Respondents were also asked who they would prefer to be Prime Minister, Boris Johnson or Jeremy Corbyn. Around 1 in 4 (25%) stated that Boris Johnson was their preferred choice, 4 percentage points fewer than the proportion who selected Jeremy Corbyn (29%). However, people should also note that the most popular response was neither of them, chosen by well over a third (36%) of respondents.

However, when Theresa May was pitted against Corbyn, on balance she was preferred to Corbyn, though neither was selected still more likely to be selected (37%) than either leader.

 

 

 

Divided we stand?

It’s probably not surprising that a majority of people feel that both Labour and the Conservatives are more divided than united, some 51% say that Labour (17% say united) and 59% say that they think the Conservatives are divided (11% say united), but it is interesting that a majority of Tories feel that their own party is divided.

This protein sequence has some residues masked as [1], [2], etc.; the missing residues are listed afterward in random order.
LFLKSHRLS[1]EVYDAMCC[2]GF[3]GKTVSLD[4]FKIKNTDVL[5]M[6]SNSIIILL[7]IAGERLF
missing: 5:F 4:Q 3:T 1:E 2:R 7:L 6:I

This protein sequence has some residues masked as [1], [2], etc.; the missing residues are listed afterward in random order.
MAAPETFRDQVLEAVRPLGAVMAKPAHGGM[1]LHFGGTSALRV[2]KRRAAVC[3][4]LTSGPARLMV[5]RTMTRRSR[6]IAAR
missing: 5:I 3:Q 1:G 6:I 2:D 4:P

More than six in ten Conservative supporters (61%) say that they feel their own party is divided, whereas just 21% say the party is united. Comparatively, around a third of Labour supporters say that they feel their party is divided (33%) and a similar proportion say that the party is united (36%).

 

 

Methodology, fieldwork dates, and a full breakdown of these results can be found here.

For a more detailed breakdown of results from this poll, or any other results from our polling series, please get in touch by email or phone.

polling@bmgresearch.co.uk

@BMGResearch

0121 333 6006

 

 

 

 

Dr Michael Turner – Head of Polling

 

 

 

Andrew Price – Research Executive